Price 12900 ISK per person
– Kleifavatn Lake
– Seltún Sulphur Springs
– Brimketill and Reykjanestá Sea Cliffs
– Gunnuhver Hot Spring
– Bridge Between Continents
– Reykjavik Sightseeing
Available from mid-May to mid-September
– Duration 5 to 6 hours.
– Pickup time 20 minutes before tour start.
– This tour scheduled for cruise ship passengers only.
– If the cruise ship is delayed then we adjust our departure time and we make sure that we will be back to cruise port before cruise ship closes for boarding.
– Free WiFi
– Parking and entrance fees
– During our tour we take break for refreshments at café or restaurant
– Refreshments are not incl. in tour price.
– We might change the order of stops on our tour due to weather and traffic.
We recommend bringing!
– Warm clothing (wind/waterproof coat and trousers).
– Base layers over wintertime (merino wool or similar).
– Good trainers or hiking boots.
– Water bottle.
– And of course good mood.
Let us know if car seat for child/children is needed or if there is any disability that we need to know of.
From Reykjavik we drive for about 20 minutes to Kleifarvatn Lake where we make a photo-stop.
After Kleifarvatn we drive for about 10 minutes to Seltún Geothermal Area where we stop for 20 minutes for sightseeing and facility.
After Seltún we drive for about 30 minutes to Brimketill where we stop for 15 minutes sightseeing.
After Brimketill we drive for about 10 minutes to Reykjanestá Sea Cliffs and Lighthouse where we make 20 minutes stop for sightseeing and facility.
After Reykjnestá we drive for about 5 minutes to Gunnuhver Hot Spring where we stop for 15 minutes sightseeing.
After Gunnuhver we drive for about 10 minutes to the Bridge Between Continents where we stop for 15 minutes sightseeing.
After the Bridge Between Continent we got about 60 minutes drive back to Reykjavik where we spend about 1 hour driving through downtown Reykjavik and make stops at Hallgrímskirkja and Sólfarið before the tour ends.
Lake Kleifarvatn, the biggest lake in the volcanic Reykjanes Peninsula. The lake is surrounded by fascinating geological features such as palagonite and sandstone mountains, formed in ancient subglacial volcanic eruptions. The lake is rimmed with black basalt beaches and beautiful rock formations sculpted by weather elements throughout the centuries.
Kleifarvatn has been severely affected by seismic activity in recent years which led to the lake partially draining. This activity also created a new hot-spring in one corner of the lake. The Lake’s folklore gives this stunning place an extra mysterious feeling.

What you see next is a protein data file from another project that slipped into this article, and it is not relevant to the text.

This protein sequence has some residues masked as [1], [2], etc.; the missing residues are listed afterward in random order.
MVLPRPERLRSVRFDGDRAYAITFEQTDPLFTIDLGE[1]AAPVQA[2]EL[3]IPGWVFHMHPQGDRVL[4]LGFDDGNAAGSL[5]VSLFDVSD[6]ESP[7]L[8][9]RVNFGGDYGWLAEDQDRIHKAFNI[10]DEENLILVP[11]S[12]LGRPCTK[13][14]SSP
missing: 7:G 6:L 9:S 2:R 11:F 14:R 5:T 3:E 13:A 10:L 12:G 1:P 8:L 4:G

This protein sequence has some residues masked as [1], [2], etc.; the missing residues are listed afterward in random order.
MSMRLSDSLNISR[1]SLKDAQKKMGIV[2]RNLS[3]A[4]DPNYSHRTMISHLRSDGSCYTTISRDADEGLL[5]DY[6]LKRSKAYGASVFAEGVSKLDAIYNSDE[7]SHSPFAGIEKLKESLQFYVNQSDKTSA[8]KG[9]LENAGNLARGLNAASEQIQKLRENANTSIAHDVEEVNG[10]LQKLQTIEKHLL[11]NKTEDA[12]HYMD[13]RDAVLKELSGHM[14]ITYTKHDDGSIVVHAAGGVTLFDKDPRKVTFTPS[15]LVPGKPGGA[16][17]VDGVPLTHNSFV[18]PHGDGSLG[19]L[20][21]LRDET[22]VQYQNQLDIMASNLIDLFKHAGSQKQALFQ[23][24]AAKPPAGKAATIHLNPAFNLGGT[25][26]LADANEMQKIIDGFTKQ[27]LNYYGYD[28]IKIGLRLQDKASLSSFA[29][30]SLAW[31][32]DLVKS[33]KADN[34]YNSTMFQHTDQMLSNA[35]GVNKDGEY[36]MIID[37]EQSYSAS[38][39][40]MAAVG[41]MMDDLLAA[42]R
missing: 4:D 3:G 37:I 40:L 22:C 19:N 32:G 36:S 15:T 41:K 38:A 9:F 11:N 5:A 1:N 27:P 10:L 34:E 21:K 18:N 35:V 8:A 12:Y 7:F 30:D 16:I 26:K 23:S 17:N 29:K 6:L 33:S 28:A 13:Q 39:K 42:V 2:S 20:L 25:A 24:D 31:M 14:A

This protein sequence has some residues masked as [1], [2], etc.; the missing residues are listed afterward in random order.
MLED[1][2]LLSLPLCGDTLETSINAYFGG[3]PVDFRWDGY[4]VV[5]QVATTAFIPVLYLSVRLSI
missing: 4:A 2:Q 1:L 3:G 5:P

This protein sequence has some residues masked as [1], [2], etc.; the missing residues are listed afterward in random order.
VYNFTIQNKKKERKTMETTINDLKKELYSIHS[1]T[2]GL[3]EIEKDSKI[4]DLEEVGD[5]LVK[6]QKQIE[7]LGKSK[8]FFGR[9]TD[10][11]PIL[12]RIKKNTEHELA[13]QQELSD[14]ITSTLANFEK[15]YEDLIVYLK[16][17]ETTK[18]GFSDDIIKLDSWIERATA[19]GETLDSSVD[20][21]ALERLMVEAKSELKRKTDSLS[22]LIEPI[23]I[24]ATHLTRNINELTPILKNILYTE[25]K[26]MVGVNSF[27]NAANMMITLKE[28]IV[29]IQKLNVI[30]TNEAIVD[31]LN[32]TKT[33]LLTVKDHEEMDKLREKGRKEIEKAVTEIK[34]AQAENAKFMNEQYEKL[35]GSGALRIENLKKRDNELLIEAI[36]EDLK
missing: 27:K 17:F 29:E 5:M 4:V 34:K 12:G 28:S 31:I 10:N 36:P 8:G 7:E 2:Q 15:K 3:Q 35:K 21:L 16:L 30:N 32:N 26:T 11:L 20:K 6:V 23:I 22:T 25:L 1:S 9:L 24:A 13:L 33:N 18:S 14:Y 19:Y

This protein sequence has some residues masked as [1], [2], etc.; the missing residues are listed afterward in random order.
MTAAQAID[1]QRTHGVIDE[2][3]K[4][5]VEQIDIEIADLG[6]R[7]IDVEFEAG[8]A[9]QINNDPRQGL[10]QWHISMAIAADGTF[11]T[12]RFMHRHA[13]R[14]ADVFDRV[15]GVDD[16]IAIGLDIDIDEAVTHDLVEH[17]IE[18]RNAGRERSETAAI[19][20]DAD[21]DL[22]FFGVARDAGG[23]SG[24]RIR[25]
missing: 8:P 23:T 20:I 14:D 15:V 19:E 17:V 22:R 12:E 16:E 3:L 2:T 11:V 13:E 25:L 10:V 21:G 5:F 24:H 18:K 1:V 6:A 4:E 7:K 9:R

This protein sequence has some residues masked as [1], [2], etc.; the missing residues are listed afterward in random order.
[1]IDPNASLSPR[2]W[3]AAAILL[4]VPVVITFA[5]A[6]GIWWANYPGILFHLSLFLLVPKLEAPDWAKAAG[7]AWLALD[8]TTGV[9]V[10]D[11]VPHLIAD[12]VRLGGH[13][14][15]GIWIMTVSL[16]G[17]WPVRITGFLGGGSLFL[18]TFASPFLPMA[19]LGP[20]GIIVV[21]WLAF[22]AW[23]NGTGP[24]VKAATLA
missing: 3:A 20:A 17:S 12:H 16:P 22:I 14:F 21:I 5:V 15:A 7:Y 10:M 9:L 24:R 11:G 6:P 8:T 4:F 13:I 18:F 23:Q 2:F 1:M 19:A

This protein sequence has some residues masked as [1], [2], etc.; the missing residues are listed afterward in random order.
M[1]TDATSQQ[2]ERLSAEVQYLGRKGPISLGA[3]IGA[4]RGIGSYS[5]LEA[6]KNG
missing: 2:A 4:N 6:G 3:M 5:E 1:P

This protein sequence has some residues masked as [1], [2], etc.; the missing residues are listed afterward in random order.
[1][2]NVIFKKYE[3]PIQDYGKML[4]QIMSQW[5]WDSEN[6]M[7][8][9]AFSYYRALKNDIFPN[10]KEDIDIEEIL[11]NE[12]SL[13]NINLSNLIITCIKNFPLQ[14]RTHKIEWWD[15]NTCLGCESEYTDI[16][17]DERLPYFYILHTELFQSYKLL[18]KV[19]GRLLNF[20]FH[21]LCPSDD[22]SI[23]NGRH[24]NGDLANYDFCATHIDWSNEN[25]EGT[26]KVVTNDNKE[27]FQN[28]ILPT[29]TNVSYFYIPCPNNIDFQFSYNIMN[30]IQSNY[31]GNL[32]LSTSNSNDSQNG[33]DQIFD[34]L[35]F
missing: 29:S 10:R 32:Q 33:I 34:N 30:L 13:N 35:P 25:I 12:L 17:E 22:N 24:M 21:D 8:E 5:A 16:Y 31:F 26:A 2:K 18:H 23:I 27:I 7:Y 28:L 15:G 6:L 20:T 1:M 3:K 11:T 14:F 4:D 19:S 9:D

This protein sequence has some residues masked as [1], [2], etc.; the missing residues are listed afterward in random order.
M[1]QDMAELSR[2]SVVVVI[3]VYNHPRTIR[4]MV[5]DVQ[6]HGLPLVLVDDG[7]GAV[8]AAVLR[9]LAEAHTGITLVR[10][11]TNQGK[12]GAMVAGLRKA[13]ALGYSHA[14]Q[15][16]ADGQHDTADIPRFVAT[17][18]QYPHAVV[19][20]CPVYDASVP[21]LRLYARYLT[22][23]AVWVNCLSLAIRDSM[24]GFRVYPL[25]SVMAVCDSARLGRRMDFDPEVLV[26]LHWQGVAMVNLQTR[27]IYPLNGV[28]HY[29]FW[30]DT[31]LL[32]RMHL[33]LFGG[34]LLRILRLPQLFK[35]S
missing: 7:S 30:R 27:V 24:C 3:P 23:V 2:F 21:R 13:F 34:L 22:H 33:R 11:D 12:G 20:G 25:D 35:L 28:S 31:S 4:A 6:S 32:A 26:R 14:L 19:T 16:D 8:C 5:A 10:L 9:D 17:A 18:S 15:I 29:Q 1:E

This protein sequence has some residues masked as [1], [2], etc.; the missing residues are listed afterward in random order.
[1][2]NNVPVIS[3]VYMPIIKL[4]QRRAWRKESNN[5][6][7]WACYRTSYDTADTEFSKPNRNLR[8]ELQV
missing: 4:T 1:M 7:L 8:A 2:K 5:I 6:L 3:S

Seltún Geothermal Area
Seltún, where you can view the effect that geothermal waters can have on an environment. Here one can walk along wooden paths winding between boiling and hissing mud pools and streams of natural hot water flowing over the colorful ground and rock. The air is thick with the smell of Sulphur emitted from these hot-springs.
Beneath the surface, the hot water dissolves minerals such as Sulphur from the rocks and ground soil, leading to this distinctive stench.
Two viewing platforms overhang the area allowing you a 360 degree point of view over the area.
Brimketill Sea cliffs
Brimketill is a beautiful sea cliffs that the furious waves of the North Atlantic Ocean has during ages swerved formations in the cliffs, and when the waves hit the cliffs it looks like a beautiful fountain.
Gunnuhver Hot Spring
Gunnuhver Hot Spring, the centerpiece of the UNESCO Global Geopark. This protected geothermal area is highly active, with steam vents and mud-pools dotting the landscape.
In myth, the mischievous ghost of Gúðrun or Gunna was trapped here in the mud-pools. Perhaps the violent, barely repressed nature of the area can be explained by the presence of this angry ghost!. Hver is the Icelandic word for hot spring. So this is the hot spring of Gunna or Gunnuhver.
Iceland’s largest mud-pool is located here and measures 20m in diameter. Like at Seltún, the smelly sulphuric steam lingers over the area.
Geothermal power plants are common in Iceland and Iceland is a world leader in harnessing this raw geothermal energy as well as in renewable energy. The nearby Reykjanes Power Station use this thermal water for electricity generation and district heating for the locality.
Reykjanesviti Lighthouse and Coastal Features
Reykjanesviti lighthouse. Dating from the early 20th century, this popular lighthouse has guided ships for over a century with its light a shining beacon at a height of 63m above sea-level. Situated on Bæjarfell hill, the lighthouse is popular with amateur photographers and is also a good place to take in the breathtaking coastal features.
Here you can also admire Valhnúkamöl boulder ridge, sea-cliffs, sea-stacks, and skerries which are a haven and nesting ground for sea-birds of all description.
Eldey Island in the distance is home to the world´s largest Northern Gannet colony, with over 16,000 breeding pairs. These coastal features are under constant attack by the furious waves of the North Atlantic Ocean.
The Bridge between Continents
Bridge between Continents. After witnessing the effects of seismic activity over the course of this day, here is an opportunity to visualize the root cause of all the wonders you have seen.
In Reykjavík we drive through down town and tell stories of the city as well as we make a stop at the famous church Hallgrímskirkja and the famous sculpture Sólfarið.